THE WATCH THAT ENDS THE NIGHT
NEAR THE DARTMOUTH WATERFRONT, ABOUT A 10-MINUTE WALK from the ferry that chugs over from downtown Halifax, squats a solitary mid-rise condo building. It’s an innocuous location for a transformative experience, but that’s exactly what’s in store at the Watch That Ends the Night, Canada’s best new bar.
It’s early evening on a Saturday when I start my journey back in time. Canadian author Hugh MacLennan’s 1958 novel is both namesake and time-stamp for this retro-chic room. The warm space is outfitted with low-slung, colourful mid-century seating, deep-blue wallpaper in a hypnotic wave-and-hourglass pattern and a mini-library of cocktail guides and cookbooks leaning companionably against a wall opposite the huge front windows. The look is very old-boys’-club drinking den, but all are welcome here – I’m sharing the bar with young professionals, older couples and a hip, friendly clique of middle-aged women whose laughter carries across the bar.
The sun pours through the picture windows that frame the Halifax skyline across the harbour. I’m sipping a woodsy take on rum and Coke, punched up by bourbon, amaro and cherrycedar and lime bitters, with a Titanic-size ice cube to keep things balanced. (Another CanCon alert: It’s called the Julian,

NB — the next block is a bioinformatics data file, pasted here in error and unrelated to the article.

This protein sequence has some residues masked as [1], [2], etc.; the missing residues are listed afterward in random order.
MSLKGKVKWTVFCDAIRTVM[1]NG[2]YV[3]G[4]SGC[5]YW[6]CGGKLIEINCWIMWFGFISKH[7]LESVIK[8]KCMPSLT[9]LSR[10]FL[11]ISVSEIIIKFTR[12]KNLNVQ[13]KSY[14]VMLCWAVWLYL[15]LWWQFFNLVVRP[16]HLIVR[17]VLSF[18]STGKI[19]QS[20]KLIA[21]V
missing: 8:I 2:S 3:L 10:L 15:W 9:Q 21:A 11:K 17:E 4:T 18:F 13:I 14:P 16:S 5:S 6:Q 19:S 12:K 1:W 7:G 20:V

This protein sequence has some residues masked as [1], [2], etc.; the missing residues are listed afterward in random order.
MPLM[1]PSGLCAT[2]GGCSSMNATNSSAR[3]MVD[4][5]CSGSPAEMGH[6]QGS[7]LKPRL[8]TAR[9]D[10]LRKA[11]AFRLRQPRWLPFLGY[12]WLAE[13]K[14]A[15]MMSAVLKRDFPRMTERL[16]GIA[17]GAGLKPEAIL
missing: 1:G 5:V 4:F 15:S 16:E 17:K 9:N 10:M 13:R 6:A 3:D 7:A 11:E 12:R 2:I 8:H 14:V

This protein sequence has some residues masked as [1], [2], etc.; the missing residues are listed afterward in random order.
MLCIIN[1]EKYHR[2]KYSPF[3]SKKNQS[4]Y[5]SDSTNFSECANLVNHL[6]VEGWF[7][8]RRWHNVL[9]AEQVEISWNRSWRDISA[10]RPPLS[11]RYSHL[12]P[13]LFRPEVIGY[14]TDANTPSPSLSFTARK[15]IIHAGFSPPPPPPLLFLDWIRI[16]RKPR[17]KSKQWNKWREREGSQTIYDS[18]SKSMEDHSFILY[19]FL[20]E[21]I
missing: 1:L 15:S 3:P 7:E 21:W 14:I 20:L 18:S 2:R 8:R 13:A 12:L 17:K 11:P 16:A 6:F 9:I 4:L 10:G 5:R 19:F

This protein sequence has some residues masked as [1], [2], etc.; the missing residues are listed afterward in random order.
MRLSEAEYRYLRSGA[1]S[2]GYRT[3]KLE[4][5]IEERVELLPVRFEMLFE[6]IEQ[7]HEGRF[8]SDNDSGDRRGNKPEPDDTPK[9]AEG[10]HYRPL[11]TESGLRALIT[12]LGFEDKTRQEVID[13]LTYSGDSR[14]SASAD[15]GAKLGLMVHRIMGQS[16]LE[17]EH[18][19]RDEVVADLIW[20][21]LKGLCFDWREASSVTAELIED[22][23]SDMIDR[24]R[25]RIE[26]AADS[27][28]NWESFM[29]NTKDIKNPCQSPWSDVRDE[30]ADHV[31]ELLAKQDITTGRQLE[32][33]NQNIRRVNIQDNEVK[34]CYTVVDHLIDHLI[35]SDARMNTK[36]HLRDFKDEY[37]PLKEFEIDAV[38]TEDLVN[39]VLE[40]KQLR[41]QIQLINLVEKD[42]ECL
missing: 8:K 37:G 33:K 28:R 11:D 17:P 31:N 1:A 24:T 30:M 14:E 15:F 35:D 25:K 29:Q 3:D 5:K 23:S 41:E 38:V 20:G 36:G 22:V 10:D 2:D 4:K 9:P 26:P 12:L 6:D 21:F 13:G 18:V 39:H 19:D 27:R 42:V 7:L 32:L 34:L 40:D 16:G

named for the Trailer Park Boys character, who’s always slugging back a rum and Coke.) I hold up my glass for a better look at the amber elixir; the light cuts through the ice. “Everything okay with your drink?” the bartender asks, genuine concern in his voice, a horseshoe ring on one finger. “Everything is great with... everything,” I reply.
The rest of the drinks list leans equally on rum, a wink to Dartmouth’s seafaring history, so next I try the Big Lift, a sweetsavoury cocktail shot through with prickly-pear eau-de-vie. It’s a tangy offset to the delicate scallop kokoda, a Fijian ceviche made rich, bright and altogether tropical with a citrus and coconut-milk broth. For a nightcap, my date and I share a combination of cornflake cereal milk, Italian bitters, coffee and rum that tastes like breakfast in bed on a lazy, boozy Sunday morning. It’s called Ryan Gosling Won’t Eat His Cereal, which makes it the very finest cocktail named after a viral video series – and the perfect end to a night that manages to wrap its arms around the past while staying rooted in the present.
BELOW, FROM LEFT TO RIGHT Bright afternoon sunshine in Dartmouth casts a new light on polishing barware; seafoam-green seating is a throwback to the ’50s, when The Watch That Ends the Night, Hugh MacLennan’s CanLit classic, first published; dark rum and Grand Marnier combine for a highly crushable Mai Tai. OPPOSITE PAGE Riley Maggs looks after the bar.
BELOW, FROM LEFT TO RIGHT The Big Lift, a project to replace the suspended spans of the Macdonald Bridge, has been a three-year-long headache for Dartmouthians, but The Big Lift, with two kinds of rum and Nova Scotia honey, lends a little relief; a pair of first-timers find prime seats at the wood-panelled bar.